The Officers of the Society the Society for Suppression of Commercialized Vice's platform against vice and prostitution. The article covers the clean-up efforts taken to counter vice and how law enforcement is cracking down on all law violators. Document contains a reprint of a letter and the text of the Abatement Act. The article concludes with the attempts of the Society to push the Abatement Act into law.
Inaugural address of Bryce B. Smith, mayor of Kansas City, Missouri delivered on April 10, 1930 in the Council Chamber of City Hall. Smith addresses the current challenges of corruption and how his administration will regain the trust of the public through his political agenda. Smith encourages a community-wide effort through cooperation among public officials to best serve the public.
Portrait of Jean Helier posed behind glass filled with bullet holes. Photo is autographed as "To N. Emerson Paton, Kansas City's Livest Business Assn. Secretary from Hean Helier, Secretary to Otto P. Higgins, 5-20-38". Photo is credited to the Kansas City Police Department.
Navy blue police buttoned-down uniform worn by a captain of the Metropolitan Police Department of Kansas City, Missouri. The outfit features a captain's police cap with black detail, collar letters "K.C.P.D.", three black stripes at the wrists, emblem buttons, and pleated pants with pastel blue stripes at the side.
Report published by the Kansas City Society for Suppression of Commercialized Vice describing the actions of the society to combat local vice and to stay "the invidious and deathly march of human lechery and moral degeneracy in our midst." The group participated in the formation of the Injunction and Abatement bill through which "houses of prostitution are defined as nuisances," in taking action against Annie Chambers' "immoral resort," and in fighting "the allied evils of the liquor and drug habits" with the help of of local police and judges.
Form letter from Joseph B. Shannon to the people of Kansas City in which Shannon provides a list and figures documenting the rise of crime and police brutality in Kansas City from 1921-24 with the police department controlled by Matthew Foster and The Kansas City Star. In the postscript, Shannon alleges that policemen were ordered to "pay monthly political assessments" and states that the past "four years of police administration cost the taxpayers of Kansas City $5,232,691.74."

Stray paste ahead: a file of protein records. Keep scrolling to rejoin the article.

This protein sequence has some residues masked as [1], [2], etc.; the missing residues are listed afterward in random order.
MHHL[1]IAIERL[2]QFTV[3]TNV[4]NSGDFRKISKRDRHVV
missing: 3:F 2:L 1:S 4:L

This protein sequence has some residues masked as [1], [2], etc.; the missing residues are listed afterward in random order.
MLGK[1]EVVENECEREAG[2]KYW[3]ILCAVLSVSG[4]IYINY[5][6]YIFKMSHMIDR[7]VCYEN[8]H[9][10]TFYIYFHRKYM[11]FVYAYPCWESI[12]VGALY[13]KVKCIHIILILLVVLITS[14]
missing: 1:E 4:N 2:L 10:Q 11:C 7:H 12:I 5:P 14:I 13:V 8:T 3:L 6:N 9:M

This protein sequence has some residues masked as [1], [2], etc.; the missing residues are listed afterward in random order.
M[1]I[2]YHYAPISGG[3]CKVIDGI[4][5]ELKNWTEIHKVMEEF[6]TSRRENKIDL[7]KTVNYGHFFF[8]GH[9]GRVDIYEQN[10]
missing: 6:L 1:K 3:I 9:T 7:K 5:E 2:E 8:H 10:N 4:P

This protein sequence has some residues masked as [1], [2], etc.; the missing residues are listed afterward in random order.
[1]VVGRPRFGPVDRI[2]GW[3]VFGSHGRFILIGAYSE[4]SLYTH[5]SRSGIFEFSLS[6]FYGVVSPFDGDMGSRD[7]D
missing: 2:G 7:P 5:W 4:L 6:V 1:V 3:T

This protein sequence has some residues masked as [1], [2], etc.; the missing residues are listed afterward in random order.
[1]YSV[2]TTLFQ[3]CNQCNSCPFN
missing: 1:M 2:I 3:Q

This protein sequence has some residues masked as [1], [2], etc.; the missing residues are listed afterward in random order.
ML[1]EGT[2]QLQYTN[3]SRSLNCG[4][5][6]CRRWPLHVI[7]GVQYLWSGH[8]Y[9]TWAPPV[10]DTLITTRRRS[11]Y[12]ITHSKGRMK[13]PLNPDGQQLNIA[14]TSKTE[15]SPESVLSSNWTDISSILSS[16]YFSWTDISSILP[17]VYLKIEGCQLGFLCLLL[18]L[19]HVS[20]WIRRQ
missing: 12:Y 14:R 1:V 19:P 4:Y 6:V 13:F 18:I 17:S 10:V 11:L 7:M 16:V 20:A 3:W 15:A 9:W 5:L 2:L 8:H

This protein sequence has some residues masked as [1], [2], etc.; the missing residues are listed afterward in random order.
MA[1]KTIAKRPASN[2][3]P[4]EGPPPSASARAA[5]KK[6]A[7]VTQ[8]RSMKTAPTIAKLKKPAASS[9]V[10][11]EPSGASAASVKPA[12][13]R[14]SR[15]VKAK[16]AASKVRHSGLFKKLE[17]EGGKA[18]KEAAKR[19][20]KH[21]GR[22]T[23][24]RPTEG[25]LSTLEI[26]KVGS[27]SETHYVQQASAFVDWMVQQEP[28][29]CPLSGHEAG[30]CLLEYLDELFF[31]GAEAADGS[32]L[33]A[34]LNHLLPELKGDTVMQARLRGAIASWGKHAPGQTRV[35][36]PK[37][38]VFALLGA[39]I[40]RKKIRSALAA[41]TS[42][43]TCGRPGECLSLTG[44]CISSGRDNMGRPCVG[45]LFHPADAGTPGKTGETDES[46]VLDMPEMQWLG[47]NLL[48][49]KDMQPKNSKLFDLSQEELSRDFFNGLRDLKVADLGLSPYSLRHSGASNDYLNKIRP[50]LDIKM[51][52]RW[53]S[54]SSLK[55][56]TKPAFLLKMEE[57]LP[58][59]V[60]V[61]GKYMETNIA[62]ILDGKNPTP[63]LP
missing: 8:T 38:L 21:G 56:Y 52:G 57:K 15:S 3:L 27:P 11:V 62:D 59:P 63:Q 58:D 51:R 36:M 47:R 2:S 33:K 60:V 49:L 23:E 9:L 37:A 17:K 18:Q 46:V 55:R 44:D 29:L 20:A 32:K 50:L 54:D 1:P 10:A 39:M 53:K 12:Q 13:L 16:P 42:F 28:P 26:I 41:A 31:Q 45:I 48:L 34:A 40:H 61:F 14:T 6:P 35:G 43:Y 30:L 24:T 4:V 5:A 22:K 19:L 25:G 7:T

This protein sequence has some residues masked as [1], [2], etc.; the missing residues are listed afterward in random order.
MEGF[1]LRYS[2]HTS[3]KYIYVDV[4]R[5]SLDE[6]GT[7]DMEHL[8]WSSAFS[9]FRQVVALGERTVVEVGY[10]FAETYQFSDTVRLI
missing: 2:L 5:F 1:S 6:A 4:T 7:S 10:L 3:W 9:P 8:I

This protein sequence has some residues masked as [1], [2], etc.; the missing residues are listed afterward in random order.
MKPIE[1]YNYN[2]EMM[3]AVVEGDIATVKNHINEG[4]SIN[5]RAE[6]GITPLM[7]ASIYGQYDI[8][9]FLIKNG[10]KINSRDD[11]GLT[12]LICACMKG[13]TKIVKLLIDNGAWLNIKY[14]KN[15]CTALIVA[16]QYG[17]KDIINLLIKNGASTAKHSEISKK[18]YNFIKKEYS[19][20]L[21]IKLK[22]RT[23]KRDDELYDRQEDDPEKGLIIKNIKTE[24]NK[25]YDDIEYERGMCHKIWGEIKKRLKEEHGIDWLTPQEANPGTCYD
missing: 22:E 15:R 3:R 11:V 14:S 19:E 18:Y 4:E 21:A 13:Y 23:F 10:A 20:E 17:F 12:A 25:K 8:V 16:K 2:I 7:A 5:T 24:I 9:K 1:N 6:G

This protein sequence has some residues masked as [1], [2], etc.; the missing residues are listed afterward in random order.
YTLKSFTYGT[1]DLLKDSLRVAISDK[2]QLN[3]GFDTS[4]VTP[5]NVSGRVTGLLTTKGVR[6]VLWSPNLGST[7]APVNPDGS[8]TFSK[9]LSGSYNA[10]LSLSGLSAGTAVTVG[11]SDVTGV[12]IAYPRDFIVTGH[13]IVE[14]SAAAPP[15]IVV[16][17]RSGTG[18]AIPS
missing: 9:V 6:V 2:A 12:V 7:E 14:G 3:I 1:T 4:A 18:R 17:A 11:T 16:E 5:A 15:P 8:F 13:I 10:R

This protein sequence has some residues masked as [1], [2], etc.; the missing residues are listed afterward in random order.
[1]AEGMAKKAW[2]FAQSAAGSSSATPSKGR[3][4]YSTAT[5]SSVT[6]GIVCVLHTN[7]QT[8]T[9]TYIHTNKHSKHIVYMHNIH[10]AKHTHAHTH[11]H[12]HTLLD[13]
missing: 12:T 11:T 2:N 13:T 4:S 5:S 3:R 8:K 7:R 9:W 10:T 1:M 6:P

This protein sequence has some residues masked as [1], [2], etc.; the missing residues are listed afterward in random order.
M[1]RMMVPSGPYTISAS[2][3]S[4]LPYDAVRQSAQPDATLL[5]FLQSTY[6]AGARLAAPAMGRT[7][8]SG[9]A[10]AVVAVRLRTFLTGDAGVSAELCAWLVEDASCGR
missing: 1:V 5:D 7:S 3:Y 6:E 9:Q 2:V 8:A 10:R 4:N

Three excerpts from Republican sources that document police brutality present in the Kansas City Police Department. Excerpts include an editorial from the Kansas City Star from August 30, 1921, a court opinion by Judge Thad B. Landon, and a statement from Attorney R. R. Brewster published on September 4, 1921. This broadside was produced to discourage Kansas Citians from voting for Kansas City Police Commissioner Matthew Foster, the Republican candidate for mayor.
Clipping from the Kansas City Post on February 26, 1925 showing three Kansas City policemen involved in a heist. The caption states, "Confessions they stole eleven cases of whisky from a $200,000 cache they found in a garage at 7112 East Fifteenth street, were made today by these three policemen. Their signed statements involve Joseph R. Gant, accused wrecker of the Centropolis bank. They are (1) Ira H. Miller, police chauffeur; (2) Lawrence Bowers, patrolman; (3) William F. Langford, patrolman."
Clipping from the Kansas City Journal-Post that criticizes both candidates for mayor: Matthew Foster and Frank H. Cromwell. Foster, a Republican backed by the Kansas City Star, is described as being overzealous in his pursuit as Kansas City police commissioner to "stamp out vice and lawlessness". Cromwell, on the other hand, is accused of being backed by the Kansas City Democratic machine. The Journal-Post urges Kansas City to vote and make their voice heard.
Citizens' League Bulletin issue with the main article being a reproduction of a St. Louis Post-Dispatch report and editorial on Kansas City corruption and vice. Other articles document exorbitant car insurance premiums in Kansas City, pervasive public gambling and prostitution, and the relationship between Tom Pendergast and John Lazia.